Jay-Z’s new memoir, Decoded, was released last week in the midst of an advertising campaign and publicity tour as massive as Shawn Carter himself. David Droga and his Droga5 ad agency have plastered Hova’s visage all over the city as a part of a massive and multifaceted ad campaign, while Jay himself stops to by chat at places such as The Charlie Rose Show (or, rather, Rose stopped by The Jay-Z Show).
But what about the book itself? The notoriously barb-tongued Michiko Kakutani, book critic for The New York Times, offered her take on the King of Hip-Hop’s anecdotes and self-analysis. The verdict? It looks like she really liked it!
In the end, “Decoded” leaves the reader with a keen appreciation of how rap artists have worked myriad variations on a series of familiar themes (hustling, partying and “the most familiar subject in the history of rap — why I’m dope”) by putting a street twist on an arsenal of traditional literary devices (hyperbole, double entendres, puns, alliteration and allusions), and how the author himself magically stacks rhymes upon rhymes, mixing and matching metaphors even as he makes unexpected stream-of-consciousness leaps that rework old clichés and play clever aural jokes on the listener (“ruthless” and “roofless,” “tears” and “tiers,” “sense” and “since”).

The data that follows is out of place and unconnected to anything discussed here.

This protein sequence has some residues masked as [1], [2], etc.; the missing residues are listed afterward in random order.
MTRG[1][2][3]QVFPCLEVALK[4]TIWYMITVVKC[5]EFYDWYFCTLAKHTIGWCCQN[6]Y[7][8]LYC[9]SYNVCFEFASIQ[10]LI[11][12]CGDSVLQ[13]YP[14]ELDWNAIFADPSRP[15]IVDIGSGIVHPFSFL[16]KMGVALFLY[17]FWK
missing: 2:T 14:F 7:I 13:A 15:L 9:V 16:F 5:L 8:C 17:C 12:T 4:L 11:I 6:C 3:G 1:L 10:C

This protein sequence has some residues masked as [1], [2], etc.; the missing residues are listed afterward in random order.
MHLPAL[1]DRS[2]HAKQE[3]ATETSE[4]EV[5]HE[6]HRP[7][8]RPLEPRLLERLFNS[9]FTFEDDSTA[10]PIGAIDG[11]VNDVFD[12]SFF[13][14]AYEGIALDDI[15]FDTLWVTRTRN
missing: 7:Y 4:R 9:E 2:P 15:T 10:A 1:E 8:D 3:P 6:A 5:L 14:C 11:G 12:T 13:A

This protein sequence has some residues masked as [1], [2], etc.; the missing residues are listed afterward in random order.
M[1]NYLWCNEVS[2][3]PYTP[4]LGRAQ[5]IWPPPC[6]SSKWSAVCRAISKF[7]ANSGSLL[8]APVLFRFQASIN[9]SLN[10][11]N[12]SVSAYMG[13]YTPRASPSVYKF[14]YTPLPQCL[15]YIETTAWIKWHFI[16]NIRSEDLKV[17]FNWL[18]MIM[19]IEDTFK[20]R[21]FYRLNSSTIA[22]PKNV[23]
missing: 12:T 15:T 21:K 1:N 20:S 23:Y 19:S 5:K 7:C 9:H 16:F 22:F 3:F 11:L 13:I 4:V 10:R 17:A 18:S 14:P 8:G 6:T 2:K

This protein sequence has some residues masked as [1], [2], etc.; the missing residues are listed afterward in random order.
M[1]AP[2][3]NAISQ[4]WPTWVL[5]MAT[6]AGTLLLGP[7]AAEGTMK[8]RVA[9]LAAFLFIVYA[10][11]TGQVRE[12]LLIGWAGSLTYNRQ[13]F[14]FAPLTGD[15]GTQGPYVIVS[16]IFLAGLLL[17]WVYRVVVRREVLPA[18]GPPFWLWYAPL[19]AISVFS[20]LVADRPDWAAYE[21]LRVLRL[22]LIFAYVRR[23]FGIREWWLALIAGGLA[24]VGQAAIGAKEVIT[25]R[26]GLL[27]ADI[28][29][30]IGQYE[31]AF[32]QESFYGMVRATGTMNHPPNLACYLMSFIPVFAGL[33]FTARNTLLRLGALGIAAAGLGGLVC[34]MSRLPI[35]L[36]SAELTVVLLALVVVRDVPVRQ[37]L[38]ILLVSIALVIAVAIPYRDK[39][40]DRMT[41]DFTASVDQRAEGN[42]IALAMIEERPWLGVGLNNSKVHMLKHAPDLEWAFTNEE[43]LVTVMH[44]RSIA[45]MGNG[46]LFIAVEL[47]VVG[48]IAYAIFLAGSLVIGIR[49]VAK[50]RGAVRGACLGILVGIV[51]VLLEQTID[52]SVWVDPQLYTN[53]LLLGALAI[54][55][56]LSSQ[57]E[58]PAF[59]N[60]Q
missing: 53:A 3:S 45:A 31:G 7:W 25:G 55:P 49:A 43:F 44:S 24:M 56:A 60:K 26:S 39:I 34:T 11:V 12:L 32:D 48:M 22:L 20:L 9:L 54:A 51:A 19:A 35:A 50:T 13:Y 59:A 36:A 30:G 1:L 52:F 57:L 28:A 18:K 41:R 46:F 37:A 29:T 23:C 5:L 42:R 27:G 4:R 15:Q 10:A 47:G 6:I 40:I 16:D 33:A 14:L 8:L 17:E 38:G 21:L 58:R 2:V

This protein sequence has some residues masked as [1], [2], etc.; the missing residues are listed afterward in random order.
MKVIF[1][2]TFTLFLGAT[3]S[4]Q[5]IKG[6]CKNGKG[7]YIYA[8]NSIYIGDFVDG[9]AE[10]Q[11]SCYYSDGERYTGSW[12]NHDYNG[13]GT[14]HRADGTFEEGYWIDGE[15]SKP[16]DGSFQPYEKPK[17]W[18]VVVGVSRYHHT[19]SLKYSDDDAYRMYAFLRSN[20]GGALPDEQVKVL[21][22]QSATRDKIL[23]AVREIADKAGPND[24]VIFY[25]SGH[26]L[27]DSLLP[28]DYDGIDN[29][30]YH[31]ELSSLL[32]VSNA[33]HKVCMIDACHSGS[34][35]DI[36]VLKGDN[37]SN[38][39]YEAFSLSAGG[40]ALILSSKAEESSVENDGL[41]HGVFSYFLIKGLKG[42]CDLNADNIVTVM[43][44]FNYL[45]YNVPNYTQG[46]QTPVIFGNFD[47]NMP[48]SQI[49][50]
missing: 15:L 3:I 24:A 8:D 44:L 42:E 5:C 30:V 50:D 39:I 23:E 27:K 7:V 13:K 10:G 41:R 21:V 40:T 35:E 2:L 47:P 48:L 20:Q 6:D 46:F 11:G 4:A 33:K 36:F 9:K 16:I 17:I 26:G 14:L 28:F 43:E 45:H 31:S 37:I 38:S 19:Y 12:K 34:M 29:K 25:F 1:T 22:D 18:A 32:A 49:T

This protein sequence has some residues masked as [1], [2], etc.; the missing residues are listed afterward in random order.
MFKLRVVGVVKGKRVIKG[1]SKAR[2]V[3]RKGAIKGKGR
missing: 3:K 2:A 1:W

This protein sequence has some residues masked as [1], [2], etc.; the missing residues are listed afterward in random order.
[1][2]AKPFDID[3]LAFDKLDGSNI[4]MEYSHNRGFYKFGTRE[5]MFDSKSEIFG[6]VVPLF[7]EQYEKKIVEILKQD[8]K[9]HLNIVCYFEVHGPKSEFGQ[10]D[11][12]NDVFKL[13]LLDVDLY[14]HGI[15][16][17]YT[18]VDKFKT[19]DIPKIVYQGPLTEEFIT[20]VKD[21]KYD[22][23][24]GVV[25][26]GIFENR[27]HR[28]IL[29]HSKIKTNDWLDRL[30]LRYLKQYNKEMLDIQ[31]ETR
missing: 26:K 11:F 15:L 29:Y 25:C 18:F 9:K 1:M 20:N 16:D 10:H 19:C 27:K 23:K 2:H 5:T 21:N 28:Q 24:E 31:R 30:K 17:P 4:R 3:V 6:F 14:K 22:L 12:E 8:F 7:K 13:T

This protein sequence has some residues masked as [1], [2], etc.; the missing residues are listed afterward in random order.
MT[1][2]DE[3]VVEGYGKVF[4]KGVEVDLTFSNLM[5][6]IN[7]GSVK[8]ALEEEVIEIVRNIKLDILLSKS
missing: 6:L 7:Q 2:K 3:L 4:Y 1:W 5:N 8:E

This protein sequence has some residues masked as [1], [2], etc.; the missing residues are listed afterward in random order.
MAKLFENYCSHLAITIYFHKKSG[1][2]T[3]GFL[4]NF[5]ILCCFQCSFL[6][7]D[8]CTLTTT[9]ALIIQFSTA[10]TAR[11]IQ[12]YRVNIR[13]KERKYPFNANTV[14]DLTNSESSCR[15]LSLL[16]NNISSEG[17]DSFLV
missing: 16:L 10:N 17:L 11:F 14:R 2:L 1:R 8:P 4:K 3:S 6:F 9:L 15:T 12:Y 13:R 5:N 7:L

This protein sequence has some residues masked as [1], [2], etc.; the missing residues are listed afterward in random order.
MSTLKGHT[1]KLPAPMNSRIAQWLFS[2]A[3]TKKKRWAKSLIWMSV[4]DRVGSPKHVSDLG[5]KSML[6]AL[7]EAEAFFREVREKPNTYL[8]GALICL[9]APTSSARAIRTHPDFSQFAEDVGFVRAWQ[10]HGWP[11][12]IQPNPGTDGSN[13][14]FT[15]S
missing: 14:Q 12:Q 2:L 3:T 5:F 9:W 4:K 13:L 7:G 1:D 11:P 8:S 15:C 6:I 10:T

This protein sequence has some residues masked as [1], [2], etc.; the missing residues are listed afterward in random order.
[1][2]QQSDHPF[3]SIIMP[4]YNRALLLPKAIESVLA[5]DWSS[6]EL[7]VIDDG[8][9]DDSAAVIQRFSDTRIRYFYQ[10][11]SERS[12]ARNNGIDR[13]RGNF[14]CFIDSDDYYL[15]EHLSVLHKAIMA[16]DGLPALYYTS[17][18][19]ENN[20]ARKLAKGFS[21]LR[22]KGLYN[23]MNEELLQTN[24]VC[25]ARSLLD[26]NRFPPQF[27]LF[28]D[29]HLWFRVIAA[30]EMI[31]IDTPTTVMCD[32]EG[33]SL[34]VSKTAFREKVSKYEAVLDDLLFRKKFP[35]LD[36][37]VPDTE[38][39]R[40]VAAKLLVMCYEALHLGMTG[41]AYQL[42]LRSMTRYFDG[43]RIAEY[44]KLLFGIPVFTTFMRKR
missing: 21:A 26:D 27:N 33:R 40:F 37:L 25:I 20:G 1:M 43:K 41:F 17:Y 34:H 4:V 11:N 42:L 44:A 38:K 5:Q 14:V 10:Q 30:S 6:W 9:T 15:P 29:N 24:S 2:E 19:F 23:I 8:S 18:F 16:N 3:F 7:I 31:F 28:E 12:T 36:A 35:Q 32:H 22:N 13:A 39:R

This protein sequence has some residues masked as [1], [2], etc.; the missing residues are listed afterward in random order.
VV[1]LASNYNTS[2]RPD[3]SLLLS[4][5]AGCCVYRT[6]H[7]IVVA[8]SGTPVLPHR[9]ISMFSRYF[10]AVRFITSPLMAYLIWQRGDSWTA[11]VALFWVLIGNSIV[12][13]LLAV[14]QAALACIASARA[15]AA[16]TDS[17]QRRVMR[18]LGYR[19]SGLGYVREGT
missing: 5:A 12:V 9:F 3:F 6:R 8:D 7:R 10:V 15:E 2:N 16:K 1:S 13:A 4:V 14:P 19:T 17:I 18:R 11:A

High praise coming from Kakutani! The only true complaint from the critic was over the time spent annotating “a comical, party-down song like “Big Pimpin’.” However, the book provides a Kakutani with a crucial translation of the song’s hook. “‘Cheese’ and ‘cheddar,’ the casual hip-hop tourist will learn, translate into’money,’ the review explained.
So Jay-Z isn’t just a Camembert connoisseur? Who would have thought!